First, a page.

For many years, I have been tending a large patch of apple mint that is lush and leafy throughout summer. In winter its tall, 90 cm stems become dry and brittle, and I always try cut them down to ground level before the end of January so that the flowers of snowdrops that are planted in the same bed have a chance to make a show before the vigorous growth of mint resumes. Although this is a sizable patch of apple mint, robust boundaries keep it under control. Its boisterous roots are unable to travel beyond a deeply-set barrier of stone that surrounds it.
Apple mint spreads, and without any restrictions on its roots it will soon take over beds and borders. In large, rambling gardens it can be used as ground cover, but in small gardens it must be restricted to containers. The late Graham Stuart Thomas, garden writer and renown expert on perennial plants, had little time for mint in gardens. He wrote: “Most of them are just weedy, culinary herbs…invasive plants, preferring moist rather than dry soil, but easily pleased in sun or shade.”
When planted with strict root defences in place, however, whether confined to a container or a bed, apple mint can be an asset to a garden. Its downy, young foliage is just perfect for picking at the beginning of June at the same time as new potatoes are being lifted from the soil. There really is nothing more delicious than a dish of steaming, boiled new potatoes embellished with butter and fresh apple mint. Just as most people adore the flavours and scent of mint’s foliage, bees and butterflies adore the nectar that its plumes of lilac blossom produce in copious supply. In August, my patch of apple mint is alive with the buzz of honey bees, bumblebees, and the flighty movement of butterflies.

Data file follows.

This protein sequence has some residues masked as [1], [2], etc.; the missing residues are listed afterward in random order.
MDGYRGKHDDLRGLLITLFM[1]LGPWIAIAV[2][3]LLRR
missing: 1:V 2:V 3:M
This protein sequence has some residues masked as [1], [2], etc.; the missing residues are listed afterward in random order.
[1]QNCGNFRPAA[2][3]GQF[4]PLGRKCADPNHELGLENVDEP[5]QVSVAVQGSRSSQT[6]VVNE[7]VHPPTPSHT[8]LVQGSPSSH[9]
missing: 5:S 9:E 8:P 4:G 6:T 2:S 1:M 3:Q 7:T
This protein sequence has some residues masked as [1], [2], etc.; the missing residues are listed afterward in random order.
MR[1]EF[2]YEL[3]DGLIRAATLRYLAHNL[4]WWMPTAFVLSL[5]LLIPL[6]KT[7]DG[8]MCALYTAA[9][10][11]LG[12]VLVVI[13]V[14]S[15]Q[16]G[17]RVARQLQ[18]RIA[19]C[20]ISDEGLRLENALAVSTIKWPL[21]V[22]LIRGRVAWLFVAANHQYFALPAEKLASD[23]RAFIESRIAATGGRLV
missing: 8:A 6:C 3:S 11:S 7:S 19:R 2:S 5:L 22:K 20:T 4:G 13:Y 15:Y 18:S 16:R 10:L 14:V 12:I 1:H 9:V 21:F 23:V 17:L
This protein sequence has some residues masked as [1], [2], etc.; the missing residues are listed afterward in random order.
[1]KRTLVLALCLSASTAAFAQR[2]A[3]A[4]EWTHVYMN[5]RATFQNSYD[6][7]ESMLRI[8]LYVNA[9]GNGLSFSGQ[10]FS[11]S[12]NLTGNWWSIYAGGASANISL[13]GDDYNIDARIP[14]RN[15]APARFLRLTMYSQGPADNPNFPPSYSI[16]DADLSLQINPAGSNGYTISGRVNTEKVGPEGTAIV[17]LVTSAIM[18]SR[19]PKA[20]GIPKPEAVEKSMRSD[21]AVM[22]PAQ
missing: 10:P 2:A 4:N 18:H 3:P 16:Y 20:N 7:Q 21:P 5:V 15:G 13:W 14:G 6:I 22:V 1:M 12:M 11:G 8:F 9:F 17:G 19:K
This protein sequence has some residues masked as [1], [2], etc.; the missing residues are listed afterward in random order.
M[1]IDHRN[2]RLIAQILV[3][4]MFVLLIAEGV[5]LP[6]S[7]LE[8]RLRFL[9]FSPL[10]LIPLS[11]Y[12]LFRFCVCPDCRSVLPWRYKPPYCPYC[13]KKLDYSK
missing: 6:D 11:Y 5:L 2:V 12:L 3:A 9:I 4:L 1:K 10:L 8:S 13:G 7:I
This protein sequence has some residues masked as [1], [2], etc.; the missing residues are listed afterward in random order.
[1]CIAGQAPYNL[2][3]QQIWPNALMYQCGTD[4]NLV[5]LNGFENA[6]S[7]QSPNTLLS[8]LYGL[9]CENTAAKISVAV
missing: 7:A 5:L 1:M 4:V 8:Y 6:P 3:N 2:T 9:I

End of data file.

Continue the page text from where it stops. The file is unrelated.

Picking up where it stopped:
While a bed of apple mint needs little attention apart from a quick tidy-up in winter, container-grown mint needs much more maintenance if it is going to supply healthy young foliage and a fresh crop of flowers every summer. Mints should be watered often in dry weather if they are confined to containers, and for best results they should be divided and re-potted annually. This is a very simple process which is easily carried out in winter with the help of an old bread knife – no finesse required. Remove the plant from its pot, then cut the plant and its rootball into half or quarters. Each section can be potted in fresh compost, ready for the rush of spring growth.
There are numerous available varieties of mint. As well as apple mint, I like to grow black peppermint. Its stems are tinged with dark purple and its small, dark green leaves have a herbal flavour, more like basil than mint. Other mints have variegated white and green foliage, some are golden in appearance, and water mint is useful for growing around the edges of ponds.
The botanical name of mint, Mentha, is thought to have its origins in Greek mythology. The god of the underworld, Hades, was very much in love with the nymph, Minthe. His queen became jealous and angry, and to resolve the problem, she turned the nymph into the plant we now know as mint…perhaps something to ponder upon when next enjoying a summer gin and tonic with ice and a leaf or two of mint.